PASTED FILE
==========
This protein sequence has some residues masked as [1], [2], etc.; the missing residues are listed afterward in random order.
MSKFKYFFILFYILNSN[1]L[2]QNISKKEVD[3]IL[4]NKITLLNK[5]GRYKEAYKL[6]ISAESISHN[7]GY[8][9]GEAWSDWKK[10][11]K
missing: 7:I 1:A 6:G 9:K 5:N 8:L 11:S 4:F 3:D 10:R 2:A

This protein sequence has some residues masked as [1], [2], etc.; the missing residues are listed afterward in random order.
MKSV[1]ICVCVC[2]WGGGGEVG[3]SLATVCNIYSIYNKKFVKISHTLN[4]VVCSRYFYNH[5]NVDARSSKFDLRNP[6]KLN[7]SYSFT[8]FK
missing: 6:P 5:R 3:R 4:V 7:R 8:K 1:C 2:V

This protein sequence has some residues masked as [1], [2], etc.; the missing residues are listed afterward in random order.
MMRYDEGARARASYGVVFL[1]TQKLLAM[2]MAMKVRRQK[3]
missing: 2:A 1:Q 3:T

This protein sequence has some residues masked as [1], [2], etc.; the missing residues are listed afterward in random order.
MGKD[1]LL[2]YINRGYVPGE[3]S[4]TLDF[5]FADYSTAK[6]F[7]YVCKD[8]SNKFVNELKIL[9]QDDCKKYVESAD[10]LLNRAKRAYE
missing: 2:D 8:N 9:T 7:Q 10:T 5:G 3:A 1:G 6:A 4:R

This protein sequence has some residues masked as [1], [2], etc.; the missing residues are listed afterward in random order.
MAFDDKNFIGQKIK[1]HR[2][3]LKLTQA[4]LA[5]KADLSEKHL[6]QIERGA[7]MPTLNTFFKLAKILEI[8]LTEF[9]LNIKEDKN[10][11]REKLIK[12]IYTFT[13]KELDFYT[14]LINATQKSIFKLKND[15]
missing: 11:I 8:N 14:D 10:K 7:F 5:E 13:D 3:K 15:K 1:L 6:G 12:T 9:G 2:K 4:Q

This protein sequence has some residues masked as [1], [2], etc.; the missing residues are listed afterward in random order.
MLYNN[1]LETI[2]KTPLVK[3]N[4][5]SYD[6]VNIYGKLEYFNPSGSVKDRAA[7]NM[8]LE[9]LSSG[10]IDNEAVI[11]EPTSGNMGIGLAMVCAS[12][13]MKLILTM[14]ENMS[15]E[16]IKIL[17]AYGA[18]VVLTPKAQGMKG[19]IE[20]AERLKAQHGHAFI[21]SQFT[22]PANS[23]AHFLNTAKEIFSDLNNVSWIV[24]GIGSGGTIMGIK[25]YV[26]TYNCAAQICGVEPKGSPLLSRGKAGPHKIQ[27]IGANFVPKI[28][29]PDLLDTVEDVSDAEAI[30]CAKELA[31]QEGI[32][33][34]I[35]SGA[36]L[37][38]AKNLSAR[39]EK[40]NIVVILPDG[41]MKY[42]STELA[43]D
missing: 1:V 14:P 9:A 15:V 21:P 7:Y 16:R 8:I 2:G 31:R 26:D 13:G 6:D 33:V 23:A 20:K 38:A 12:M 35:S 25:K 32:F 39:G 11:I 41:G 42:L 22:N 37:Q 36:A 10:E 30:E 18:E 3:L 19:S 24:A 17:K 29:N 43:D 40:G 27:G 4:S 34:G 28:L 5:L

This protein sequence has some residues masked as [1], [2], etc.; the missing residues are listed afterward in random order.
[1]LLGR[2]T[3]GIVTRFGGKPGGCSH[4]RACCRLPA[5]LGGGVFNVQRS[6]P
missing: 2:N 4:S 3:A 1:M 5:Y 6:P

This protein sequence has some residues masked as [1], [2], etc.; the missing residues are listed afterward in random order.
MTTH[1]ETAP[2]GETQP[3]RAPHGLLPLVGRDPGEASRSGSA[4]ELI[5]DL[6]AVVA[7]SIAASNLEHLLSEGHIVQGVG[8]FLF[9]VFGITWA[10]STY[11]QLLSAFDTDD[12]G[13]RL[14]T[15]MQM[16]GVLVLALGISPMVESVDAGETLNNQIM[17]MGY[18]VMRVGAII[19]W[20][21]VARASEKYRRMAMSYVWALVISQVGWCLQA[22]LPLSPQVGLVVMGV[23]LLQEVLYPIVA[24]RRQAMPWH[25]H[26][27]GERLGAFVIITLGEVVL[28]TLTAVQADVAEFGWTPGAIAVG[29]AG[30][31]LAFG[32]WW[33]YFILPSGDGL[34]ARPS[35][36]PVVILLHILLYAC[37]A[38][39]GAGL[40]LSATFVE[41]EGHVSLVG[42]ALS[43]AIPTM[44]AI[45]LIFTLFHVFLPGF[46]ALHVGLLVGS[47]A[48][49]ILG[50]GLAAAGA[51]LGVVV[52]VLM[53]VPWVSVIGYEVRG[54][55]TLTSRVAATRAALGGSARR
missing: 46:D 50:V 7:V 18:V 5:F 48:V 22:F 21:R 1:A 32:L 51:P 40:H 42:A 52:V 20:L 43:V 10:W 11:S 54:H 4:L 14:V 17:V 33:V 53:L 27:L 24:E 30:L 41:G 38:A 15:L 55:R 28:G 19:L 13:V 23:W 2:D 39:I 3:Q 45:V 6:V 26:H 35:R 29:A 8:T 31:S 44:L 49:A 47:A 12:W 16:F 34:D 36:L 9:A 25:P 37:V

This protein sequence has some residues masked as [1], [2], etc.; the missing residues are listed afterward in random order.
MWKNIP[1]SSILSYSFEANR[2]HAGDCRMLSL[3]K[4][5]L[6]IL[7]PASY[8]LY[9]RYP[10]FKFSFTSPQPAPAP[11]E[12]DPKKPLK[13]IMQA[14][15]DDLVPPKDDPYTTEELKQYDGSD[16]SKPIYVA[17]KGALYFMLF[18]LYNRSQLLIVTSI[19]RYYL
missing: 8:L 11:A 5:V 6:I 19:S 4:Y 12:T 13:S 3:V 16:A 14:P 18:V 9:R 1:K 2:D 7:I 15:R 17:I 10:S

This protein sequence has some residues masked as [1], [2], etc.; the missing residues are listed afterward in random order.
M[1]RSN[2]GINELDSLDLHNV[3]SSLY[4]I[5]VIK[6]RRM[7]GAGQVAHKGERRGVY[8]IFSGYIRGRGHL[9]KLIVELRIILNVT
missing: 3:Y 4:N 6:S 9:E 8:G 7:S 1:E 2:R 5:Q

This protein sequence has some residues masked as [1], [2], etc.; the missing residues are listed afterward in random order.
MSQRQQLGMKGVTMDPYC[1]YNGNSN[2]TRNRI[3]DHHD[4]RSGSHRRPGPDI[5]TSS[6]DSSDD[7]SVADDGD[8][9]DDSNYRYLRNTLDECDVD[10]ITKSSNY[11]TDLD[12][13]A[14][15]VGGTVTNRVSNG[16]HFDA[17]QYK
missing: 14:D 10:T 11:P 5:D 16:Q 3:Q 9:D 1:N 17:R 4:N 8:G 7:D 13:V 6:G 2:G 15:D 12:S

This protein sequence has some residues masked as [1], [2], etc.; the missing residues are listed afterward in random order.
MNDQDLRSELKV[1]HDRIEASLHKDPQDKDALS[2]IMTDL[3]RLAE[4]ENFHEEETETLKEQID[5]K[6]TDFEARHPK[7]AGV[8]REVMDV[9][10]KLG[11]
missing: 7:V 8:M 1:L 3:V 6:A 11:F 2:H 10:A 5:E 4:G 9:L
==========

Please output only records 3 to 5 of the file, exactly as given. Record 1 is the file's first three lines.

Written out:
This protein sequence has some residues masked as [1], [2], etc.; the missing residues are listed afterward in random order.
MMRYDEGARARASYGVVFL[1]TQKLLAM[2]MAMKVRRQK[3]
missing: 2:A 1:Q 3:T

This protein sequence has some residues masked as [1], [2], etc.; the missing residues are listed afterward in random order.
MGKD[1]LL[2]YINRGYVPGE[3]S[4]TLDF[5]FADYSTAK[6]F[7]YVCKD[8]SNKFVNELKIL[9]QDDCKKYVESAD[10]LLNRAKRAYE
missing: 2:D 8:N 9:T 7:Q 10:T 5:G 3:A 1:G 6:A 4:R

This protein sequence has some residues masked as [1], [2], etc.; the missing residues are listed afterward in random order.
MAFDDKNFIGQKIK[1]HR[2][3]LKLTQA[4]LA[5]KADLSEKHL[6]QIERGA[7]MPTLNTFFKLAKILEI[8]LTEF[9]LNIKEDKN[10][11]REKLIK[12]IYTFT[13]KELDFYT[14]LINATQKSIFKLKND[15]
missing: 11:I 8:N 14:D 10:K 7:F 5:E 13:D 3:K 15:K 1:L 6:G 12:T 9:G 2:K 4:Q